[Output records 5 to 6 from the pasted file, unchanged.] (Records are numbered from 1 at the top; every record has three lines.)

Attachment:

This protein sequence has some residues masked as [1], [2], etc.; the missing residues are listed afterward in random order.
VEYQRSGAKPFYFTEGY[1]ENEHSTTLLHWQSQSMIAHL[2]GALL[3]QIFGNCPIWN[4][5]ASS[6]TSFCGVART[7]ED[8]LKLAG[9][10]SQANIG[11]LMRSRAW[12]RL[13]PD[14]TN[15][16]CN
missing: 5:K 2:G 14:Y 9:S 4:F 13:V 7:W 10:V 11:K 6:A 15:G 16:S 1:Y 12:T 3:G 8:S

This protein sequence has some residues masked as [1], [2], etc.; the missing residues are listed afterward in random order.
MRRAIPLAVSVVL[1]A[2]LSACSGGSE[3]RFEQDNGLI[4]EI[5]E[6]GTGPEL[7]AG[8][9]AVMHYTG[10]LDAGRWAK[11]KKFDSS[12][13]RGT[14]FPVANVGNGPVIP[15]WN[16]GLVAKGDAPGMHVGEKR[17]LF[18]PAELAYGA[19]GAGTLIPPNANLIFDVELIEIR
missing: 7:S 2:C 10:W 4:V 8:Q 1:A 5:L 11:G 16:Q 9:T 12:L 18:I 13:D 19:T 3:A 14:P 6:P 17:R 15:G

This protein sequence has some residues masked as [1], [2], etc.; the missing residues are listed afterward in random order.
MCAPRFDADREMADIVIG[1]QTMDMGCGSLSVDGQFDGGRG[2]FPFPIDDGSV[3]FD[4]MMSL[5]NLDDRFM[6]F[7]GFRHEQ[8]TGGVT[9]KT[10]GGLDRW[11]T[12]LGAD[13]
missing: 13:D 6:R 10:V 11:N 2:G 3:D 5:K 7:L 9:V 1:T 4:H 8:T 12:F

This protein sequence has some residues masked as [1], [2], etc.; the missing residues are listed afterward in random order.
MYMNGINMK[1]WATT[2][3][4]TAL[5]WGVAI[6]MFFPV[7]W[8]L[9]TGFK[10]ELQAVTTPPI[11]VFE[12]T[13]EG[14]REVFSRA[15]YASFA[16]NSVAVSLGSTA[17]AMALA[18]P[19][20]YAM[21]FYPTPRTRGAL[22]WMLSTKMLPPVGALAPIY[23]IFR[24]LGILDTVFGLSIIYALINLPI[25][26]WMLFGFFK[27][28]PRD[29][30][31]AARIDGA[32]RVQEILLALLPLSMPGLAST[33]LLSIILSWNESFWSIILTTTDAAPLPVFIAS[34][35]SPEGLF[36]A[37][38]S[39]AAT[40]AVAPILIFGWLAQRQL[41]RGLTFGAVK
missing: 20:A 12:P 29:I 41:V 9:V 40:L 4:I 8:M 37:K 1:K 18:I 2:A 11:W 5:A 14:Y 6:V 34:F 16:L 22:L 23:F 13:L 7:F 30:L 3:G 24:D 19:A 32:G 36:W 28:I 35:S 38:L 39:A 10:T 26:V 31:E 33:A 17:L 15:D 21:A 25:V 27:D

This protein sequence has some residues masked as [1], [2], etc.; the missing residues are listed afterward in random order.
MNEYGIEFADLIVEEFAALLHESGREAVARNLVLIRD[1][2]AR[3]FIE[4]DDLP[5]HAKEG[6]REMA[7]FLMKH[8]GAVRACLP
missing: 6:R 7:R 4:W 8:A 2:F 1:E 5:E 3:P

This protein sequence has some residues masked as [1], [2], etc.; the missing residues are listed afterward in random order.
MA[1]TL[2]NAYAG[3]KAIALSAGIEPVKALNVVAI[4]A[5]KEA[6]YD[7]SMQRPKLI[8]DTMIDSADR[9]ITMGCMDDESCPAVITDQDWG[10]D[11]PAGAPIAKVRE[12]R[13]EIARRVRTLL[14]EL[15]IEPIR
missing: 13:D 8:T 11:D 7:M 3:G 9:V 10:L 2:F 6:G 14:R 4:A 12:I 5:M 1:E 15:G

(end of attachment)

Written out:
This protein sequence has some residues masked as [1], [2], etc.; the missing residues are listed afterward in random order.
MNEYGIEFADLIVEEFAALLHESGREAVARNLVLIRD[1][2]AR[3]FIE[4]DDLP[5]HAKEG[6]REMA[7]FLMKH[8]GAVRACLP
missing: 6:R 7:R 4:W 8:A 2:F 1:E 5:E 3:P

This protein sequence has some residues masked as [1], [2], etc.; the missing residues are listed afterward in random order.
MA[1]TL[2]NAYAG[3]KAIALSAGIEPVKALNVVAI[4]A[5]KEA[6]YD[7]SMQRPKLI[8]DTMIDSADR[9]ITMGCMDDESCPAVITDQDWG[10]D[11]PAGAPIAKVRE[12]R[13]EIARRVRTLL[14]EL[15]IEPIR
missing: 13:D 8:T 11:D 7:M 3:G 9:V 10:L 2:F 6:G 14:R 4:A 12:I 5:M 1:E 15:G